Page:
Written by Kris Bales of Weird, Unsocialized Homeschoolers.
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It’s the time of year when everything is screaming “Back to School!” The stores are bursting with school supplies. All your favorite blogs are featuring back to school tips. The new school year seems to be on everyone’s lips.
But you don’t feel like starting.
I’m not saying that you’re ready to quit homeschooling or that you’re feeling defeated. You’re just not prepared to give up the lazy, unstructured days of summer.
So what do you do when it’s back-to-school season, and you’re not ready to get back to school?
1. Take a planning weekend.
When my kids were younger, my husband used to do the most amazing thing. He would take them to his parents’ house for a visit the weekend of our local curriculum fair. The fair is always in late-July, so it made the perfect teacher planning weekend.
I would go to the curriculum fair on Friday, browse, and make notes. Then, I’d head to Walmart to stock up on discount school supplies before taking myself out to dinner. On Saturday, I would go back to the curriculum fair early in the morning to make my purchases based on Friday’s browsing and note-taking.
Then I had several hours of planning time before my husband and kids returned home. The alone time coupled with the smell and excitement of new books and school supplies almost always got me excited to start school.
Maybe you can’t get a whole weekend away, but even a morning or afternoon alone at home or in a coffee shop (or the place that sells your favorite sweet tea) with your books and planner can spark your enthusiasm for the new school year.
2. Choose something new that excites you.
Sometimes all it takes is a new read-aloud that I think we’ll enjoy or a fun new elective to get me excited. Sure, you’ve got new curriculum, but when you’ve been doing this homeschooling thing for a while, sometimes even new curriculum is old news.
Sign up for a cooking class that you and your tween or teen can do together. Look for online courses that interest you and your students. (Hint: They don’t have to be the same ones!) Last year, I found some great deals around this time of year on Udemy.
3. Put off hard-core academics.
Don’t jump into all that brand-new curriculum right away. If you’re not feeling enthusiastic about starting school, consider something more relaxed for the first few weeks. Maybe you could try a fun unit study, delve into documentaries, or take some field trips.
Perhaps you should tap into your inner unschooler. Spend August letting your kids’ interests be your guide and following those rabbit trails guilt-free. Add some great family read-alouds and see where the learning takes you.
4. Do a staggered start.
Another technique that has always worked well for us is doing a staggered start to the school year. We start off with one or two core subjects and one fun subject, leaving lots of time to swim or hang out with friends as we squeeze the last bit of fun out of the glorious summer weather.
We add a subject or two each week in August until we’re at a full course load in September.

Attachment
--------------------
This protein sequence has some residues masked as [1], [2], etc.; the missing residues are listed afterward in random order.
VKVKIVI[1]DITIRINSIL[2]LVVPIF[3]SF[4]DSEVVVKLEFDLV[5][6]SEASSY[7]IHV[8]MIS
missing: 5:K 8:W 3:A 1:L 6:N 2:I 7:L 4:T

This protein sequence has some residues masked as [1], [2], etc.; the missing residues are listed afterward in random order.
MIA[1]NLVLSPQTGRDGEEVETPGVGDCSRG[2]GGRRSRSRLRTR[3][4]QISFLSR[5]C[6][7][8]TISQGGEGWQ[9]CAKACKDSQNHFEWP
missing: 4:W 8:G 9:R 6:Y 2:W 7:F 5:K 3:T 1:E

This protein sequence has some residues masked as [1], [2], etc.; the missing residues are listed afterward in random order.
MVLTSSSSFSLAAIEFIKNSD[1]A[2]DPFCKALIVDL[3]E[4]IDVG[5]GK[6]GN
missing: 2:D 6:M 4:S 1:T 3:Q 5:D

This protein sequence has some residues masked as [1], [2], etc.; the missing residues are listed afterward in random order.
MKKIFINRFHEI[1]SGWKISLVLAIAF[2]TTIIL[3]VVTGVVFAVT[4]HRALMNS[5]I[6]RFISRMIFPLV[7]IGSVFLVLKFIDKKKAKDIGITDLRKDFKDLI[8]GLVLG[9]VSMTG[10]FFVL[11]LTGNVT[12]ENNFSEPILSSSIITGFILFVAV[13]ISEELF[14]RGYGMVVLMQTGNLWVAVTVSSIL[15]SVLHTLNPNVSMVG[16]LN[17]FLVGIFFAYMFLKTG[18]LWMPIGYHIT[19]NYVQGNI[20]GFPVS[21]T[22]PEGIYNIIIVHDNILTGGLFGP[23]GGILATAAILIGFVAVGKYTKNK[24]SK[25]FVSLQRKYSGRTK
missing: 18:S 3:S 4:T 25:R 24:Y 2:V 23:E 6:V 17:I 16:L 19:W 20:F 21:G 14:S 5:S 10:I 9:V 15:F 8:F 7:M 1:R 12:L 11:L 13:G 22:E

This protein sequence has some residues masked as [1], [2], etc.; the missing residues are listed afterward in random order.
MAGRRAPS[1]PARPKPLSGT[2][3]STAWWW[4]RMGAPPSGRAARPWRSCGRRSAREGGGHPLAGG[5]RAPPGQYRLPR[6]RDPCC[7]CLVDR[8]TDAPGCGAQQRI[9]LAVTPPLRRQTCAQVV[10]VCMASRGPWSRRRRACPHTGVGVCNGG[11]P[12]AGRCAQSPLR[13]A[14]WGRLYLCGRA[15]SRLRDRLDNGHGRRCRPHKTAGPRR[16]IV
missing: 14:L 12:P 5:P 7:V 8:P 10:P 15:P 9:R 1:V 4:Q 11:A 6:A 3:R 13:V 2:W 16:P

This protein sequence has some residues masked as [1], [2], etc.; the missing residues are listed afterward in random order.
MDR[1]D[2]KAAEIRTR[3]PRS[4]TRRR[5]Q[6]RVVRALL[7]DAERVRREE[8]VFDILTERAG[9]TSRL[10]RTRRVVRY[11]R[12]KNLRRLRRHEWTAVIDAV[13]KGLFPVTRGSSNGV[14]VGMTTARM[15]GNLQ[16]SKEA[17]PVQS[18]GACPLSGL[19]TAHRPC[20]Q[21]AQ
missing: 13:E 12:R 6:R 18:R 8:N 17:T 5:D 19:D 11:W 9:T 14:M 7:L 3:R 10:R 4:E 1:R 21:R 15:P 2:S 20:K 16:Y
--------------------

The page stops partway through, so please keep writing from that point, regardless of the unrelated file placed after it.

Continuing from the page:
5. Don’t start.
I thought about leading with this one, but I was afraid it was too bold, and I’d lose some of you.
Just don’t start yet.
My homeschool friends with pools never begin school until after Labor Day because they’re all still enjoying swimming.
We used to school year ’round, but last year the kids and I agreed that we needed more summer. We didn’t start until late-August, and it was wonderful! We would have waited until September, but we wanted to be able to take a week off here and there throughout the year.
If you’re not feeling motivated to start school yet, take advantage of the flexibility that homeschooling offers and adjust your schedule. Sometimes an extra week or two of summer break makes a world of difference.
What do you do when you don’t feel like starting school?
Originally posted on July 26, 2018.
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We are planning a staggered start this year. Summers seem to be shorter and so busy with teens in the home. Also, many of their friends go to public school and are still busy inviting them to events.
I agree. Once my kids hit the teen years, we seemed to get a later start each year. And, I’m okay with that. They have to get that all-important socialization, after all. 😉
I love #3, but I’m so traditional that I don’t even know how to tap into my inner unschooler! How do you decide what to start exploring first? It’s a fabulous idea and I’m going to be chewing on it. Thank you!
I would suggest taking them to the library and encourage them to choose at least one biography and one non-fiction book and see where that leads. Or you could visit a zoo, aquarium, or museum and see if that sparks an interest. Hope that helps!
Yeah, this is a good post. I have no idea what I’m doing. Thanks
I bet you know more than you think you do! 🙂
I loved this post. They’re great ideas to remember and share with anyone I run into feeling this way. Thanks!
We don’t start until late September. It all depends on the weather really. In the Pacific NW, it’s often not consistently nice weather-wise until mid-June, so we have school through June. Works super for us, but I’m not really wanting to think about restarting in a month. I love the lazy summer days for sure.